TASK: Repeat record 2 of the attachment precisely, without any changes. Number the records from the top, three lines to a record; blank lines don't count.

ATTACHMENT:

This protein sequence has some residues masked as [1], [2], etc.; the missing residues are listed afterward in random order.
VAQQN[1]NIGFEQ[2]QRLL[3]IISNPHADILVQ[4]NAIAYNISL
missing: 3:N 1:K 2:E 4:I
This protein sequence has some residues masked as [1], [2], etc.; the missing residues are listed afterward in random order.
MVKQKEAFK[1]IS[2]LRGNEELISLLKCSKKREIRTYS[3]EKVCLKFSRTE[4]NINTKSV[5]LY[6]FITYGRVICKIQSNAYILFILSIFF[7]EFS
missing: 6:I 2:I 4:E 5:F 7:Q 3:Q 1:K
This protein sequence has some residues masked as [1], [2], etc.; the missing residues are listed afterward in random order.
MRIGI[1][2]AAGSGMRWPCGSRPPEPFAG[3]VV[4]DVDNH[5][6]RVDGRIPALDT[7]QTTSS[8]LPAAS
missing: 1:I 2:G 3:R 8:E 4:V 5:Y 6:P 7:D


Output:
This protein sequence has some residues masked as [1], [2], etc.; the missing residues are listed afterward in random order.
MVKQKEAFK[1]IS[2]LRGNEELISLLKCSKKREIRTYS[3]EKVCLKFSRTE[4]NINTKSV[5]LY[6]FITYGRVICKIQSNAYILFILSIFF[7]EFS
missing: 6:I 2:I 4:E 5:F 7:Q 3:Q 1:K